A shady lawyer and some investors with mob ties kept me guessing, and threw Ryan, the cop on the case, off the trail. Like many crime novels, the evidence points to multiple characters as being the murderer, but it was almost the one you least expected.
Death by Romance is short, simple and straightforward. The characters are deep and interesting. Jessica’s grief is the readers grief. Maviss anxiety is the readers anxiety. Ryan, the cop with whom readers will spend the most time, loves his cat and loves to cook, has a dismal relationship with his son, and can’t seem to let go of his late wife, Mary. Ryan’s vibrant personality will make readers feel like theyre solving the mystery right alongside him. While there wasn’t a ton of action, some excellent sleuthing made the ride entertaining.
Upon discovering new evidence, a retired detective with months to live races to catch a high school track stars killer. Garnering the support of a PI firm, on-duty cops, and loved ones, the detective and allies face off against a ruthless manipulative psychopath to bring young Sydney Adams case to a successful close.
Cold-Blooded continues the trials and tribulations of Lisa Regans previous heroine last seen in Hold Still. Jocelyn Rush barely survived a horrific attack that left her, and her partner Anita, scarred. Rush left the force to focus on her daughter, but opening a PI firm to continue helping Philadelphias underserved citizens. A case is dropped in her lap by the nearly dead Augustus Knox. Knox lost everything he loved in the pursuit of Sydney Adams murderer. Discovering pictures that link Adams to the beloved Coach Cash Rigo, Knox implores Rush to help him solve the case before he dies. With just a theory and some weak evidence, Rush and Knox hound Coach Rigo in the hopes of forcing a confession. Between flashbacks and investigating, its soon made clear that there is a more sinister killer waiting in the wings for a time to strike.
Lisa Regan is clearly at the top of her game as a suspense novelist. The plotting is impeccable. Its difficult to determine the actual killer until nearly the last page. For instance, no spoilers, Coach Rigo had repeated affairs with underage girls. Everyone believes he must have been the killer, but just as evidence begins to mount the rug is ripped out from under everyone. Flashbacks to Rigos and other characters pasts help flesh out the story and add dramatic irony. The characters are dynamic and worn in, with strong backstories. Rush and her partner are carry-overs from a previous book, but Knox is such an interesting and tragic figure. He gave everything he had to find Adams killer and lost it all. Drunk, dying of various illnesses, he clings to life. With the dark and disturbing plot, the strong characters, and engaging prose, Cold-Blooded is not just a page-turner, the pages fly by on their own and you just have to hold on as it races to a stunning conclusion.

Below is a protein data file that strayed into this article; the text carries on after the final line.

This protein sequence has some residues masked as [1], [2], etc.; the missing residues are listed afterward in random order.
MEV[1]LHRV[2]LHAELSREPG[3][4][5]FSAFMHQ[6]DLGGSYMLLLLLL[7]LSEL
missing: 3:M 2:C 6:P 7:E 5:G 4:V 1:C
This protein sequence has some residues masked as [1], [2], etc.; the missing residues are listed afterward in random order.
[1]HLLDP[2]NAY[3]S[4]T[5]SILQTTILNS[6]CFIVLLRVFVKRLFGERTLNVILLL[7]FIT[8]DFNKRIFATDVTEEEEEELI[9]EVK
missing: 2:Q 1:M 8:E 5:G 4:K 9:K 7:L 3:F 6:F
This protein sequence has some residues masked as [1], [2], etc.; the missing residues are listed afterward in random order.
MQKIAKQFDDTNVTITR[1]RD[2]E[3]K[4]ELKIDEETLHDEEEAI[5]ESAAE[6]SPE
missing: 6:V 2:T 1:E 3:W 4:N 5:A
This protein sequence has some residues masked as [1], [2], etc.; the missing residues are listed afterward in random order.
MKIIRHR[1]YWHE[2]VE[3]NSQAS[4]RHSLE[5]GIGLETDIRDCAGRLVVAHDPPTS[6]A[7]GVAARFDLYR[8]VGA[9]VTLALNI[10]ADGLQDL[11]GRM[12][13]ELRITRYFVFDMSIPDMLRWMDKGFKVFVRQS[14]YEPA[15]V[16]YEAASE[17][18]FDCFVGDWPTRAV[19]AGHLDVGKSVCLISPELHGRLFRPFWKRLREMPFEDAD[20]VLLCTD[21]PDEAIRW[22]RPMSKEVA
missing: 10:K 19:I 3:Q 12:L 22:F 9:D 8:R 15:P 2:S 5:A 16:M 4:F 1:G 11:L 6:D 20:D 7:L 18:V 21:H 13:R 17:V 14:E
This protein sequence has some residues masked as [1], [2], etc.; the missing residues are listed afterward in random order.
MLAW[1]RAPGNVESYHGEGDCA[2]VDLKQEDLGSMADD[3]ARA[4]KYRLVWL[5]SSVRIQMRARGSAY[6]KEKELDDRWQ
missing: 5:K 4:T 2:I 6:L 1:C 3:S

The Paris Protection
The Secret Service is in some ways like the NSA, CIA or some other government lesser known acronym group: just about everyone knows who they are, but they dont really know exactly how they operate or what they do. The Secret Services job is to protect the President of the United States 24/7, no matter what it takes. Their lives are always on the line for this one person. But what does this truly unique job entail?
The premise for The Paris Protection seems somewhat mundane and ordinary: a terrorist group has infiltrated the hotel where the United States President is staying and plans to assassinate her. They are fully confident in their success, while the Secret Service knows the job they have to do.
Abigail Clarke has done a lot of work – as a state prosecutor, US Senator, and governor of Virginia – and sacrificed much to become one of the most powerful and important people on the planet; many say THE most important. President Clarke does not take her job lightly and has very little free time. She is now in Paris for a summit meeting as she hopes to bring the prickly subject of organized crime to the international stage and address it as a terrorist attack. For now, the days work is done and she is at her hotel carrying out various conference calls with important people back on US soil and around the world.
Maximillian Wolff, who once served on the Israeli Security Protection team when Yitzak Rabin was assassinated, has suffered much during his life and holds the United States accountable for its world domination, and with a huge and highly trained team of mercenaries, his plan is to remove the head of power and bring the US to its knees. His right hand man, Kazim Aslan, has spent his time as an insurgent soldier in Iraq who has lost loved ones because of the United States policies and wants their assassination plan to be just as successful. Maximillian also has a hero: Hannibal Barca who once brought Rome to its knees.
The Paris Protection is three-hundred-and-fifty-odd pages that is anything but ordinary and mundane. Devore skillfully takes the reader step by step through the attack, giving POVs from both sides and plenty of detail of tactics, weaponry, and skill. It is a gripping thriller at its best. Here and there, he provides some back story to his characters–again on both sides–that help the reader understand what is fueling their desire and drive. Maximillian goes into numerous contemplations of how Hannibal handled certain situations to help them in their current one, which is juxtaposed with Secret Service Agents contemplating their skill and training and what past agents have done in similar situations.
It is the ideal blend of action and story with plenty of well-researched details that keep the reader glued to the page. The story passes throughout the hotel with some impressive battles, eventually leading down deep into the haunting Paris catacombs that serves as a terrifying arena for a chase scene. The Paris Protection is one of those books where you dont know who will make it out alive and how its really going to end; a perfect example of the thriller genre.